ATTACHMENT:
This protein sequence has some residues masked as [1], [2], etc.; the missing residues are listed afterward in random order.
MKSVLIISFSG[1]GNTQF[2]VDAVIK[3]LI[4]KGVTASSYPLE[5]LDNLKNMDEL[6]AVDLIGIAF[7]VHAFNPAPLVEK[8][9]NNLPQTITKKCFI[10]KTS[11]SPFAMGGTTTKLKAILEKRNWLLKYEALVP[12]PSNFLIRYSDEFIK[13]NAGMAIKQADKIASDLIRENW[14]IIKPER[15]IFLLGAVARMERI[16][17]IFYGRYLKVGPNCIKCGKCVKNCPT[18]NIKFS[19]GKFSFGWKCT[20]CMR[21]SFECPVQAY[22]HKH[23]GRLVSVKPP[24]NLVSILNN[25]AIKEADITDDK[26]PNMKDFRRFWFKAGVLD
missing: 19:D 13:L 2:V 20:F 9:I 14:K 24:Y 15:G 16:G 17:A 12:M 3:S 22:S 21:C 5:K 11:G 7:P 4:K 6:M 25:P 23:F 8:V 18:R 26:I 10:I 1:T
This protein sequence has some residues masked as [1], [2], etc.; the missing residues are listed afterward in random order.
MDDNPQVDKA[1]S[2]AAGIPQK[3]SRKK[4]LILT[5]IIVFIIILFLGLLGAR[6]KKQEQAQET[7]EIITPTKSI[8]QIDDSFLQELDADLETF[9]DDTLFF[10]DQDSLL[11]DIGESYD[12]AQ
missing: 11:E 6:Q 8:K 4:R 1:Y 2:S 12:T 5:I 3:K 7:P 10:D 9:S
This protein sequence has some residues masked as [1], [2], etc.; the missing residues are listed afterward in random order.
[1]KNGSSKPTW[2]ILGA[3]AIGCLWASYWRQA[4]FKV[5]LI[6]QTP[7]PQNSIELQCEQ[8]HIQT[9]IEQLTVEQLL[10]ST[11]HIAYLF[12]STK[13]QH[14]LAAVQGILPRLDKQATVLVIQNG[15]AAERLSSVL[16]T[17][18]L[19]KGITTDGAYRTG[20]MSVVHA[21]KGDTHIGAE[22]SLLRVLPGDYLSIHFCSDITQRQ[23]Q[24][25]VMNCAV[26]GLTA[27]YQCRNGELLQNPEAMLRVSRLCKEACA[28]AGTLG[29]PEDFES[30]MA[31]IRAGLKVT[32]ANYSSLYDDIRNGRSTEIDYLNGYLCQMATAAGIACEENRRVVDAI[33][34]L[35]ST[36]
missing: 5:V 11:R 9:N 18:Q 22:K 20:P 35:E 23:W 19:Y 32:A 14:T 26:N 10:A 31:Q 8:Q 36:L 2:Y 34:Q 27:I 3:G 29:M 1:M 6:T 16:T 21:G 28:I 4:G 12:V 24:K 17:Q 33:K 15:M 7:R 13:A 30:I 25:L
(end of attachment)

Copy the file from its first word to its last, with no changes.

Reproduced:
This protein sequence has some residues masked as [1], [2], etc.; the missing residues are listed afterward in random order.
MKSVLIISFSG[1]GNTQF[2]VDAVIK[3]LI[4]KGVTASSYPLE[5]LDNLKNMDEL[6]AVDLIGIAF[7]VHAFNPAPLVEK[8][9]NNLPQTITKKCFI[10]KTS[11]SPFAMGGTTTKLKAILEKRNWLLKYEALVP[12]PSNFLIRYSDEFIK[13]NAGMAIKQADKIASDLIRENW[14]IIKPER[15]IFLLGAVARMERI[16][17]IFYGRYLKVGPNCIKCGKCVKNCPT[18]NIKFS[19]GKFSFGWKCT[20]CMR[21]SFECPVQAY[22]HKH[23]GRLVSVKPP[24]NLVSILNN[25]AIKEADITDDK[26]PNMKDFRRFWFKAGVLD
missing: 19:D 13:L 2:V 20:F 9:I 14:K 24:Y 15:G 16:G 17:A 12:M 3:S 22:S 21:C 5:K 11:G 7:P 4:K 6:M 25:P 23:F 8:V 18:R 26:I 10:I 1:T
This protein sequence has some residues masked as [1], [2], etc.; the missing residues are listed afterward in random order.
MDDNPQVDKA[1]S[2]AAGIPQK[3]SRKK[4]LILT[5]IIVFIIILFLGLLGAR[6]KKQEQAQET[7]EIITPTKSI[8]QIDDSFLQELDADLETF[9]DDTLFF[10]DQDSLL[11]DIGESYD[12]AQ
missing: 11:E 6:Q 8:K 4:R 1:Y 2:S 12:T 5:I 3:K 7:P 10:D 9:S
This protein sequence has some residues masked as [1], [2], etc.; the missing residues are listed afterward in random order.
[1]KNGSSKPTW[2]ILGA[3]AIGCLWASYWRQA[4]FKV[5]LI[6]QTP[7]PQNSIELQCEQ[8]HIQT[9]IEQLTVEQLL[10]ST[11]HIAYLF[12]STK[13]QH[14]LAAVQGILPRLDKQATVLVIQNG[15]AAERLSSVL[16]T[17][18]L[19]KGITTDGAYRTG[20]MSVVHA[21]KGDTHIGAE[22]SLLRVLPGDYLSIHFCSDITQRQ[23]Q[24][25]VMNCAV[26]GLTA[27]YQCRNGELLQNPEAMLRVSRLCKEACA[28]AGTLG[29]PEDFES[30]MA[31]IRAGLKVT[32]ANYSSLYDDIRNGRSTEIDYLNGYLCQMATAAGIACEENRRVVDAI[33][34]L[35]ST[36]
missing: 5:V 11:R 9:N 18:Q 22:K 20:P 35:E 23:W 19:Y 32:A 14:T 26:N 10:A 31:Q 8:Q 36:L 2:Y 34:Q 27:I 3:G 29:M 1:M 6:T 16:T 21:G 28:I 4:G 12:V 24:K 17:Q 33:K 15:M 7:R 13:A 30:I 25:L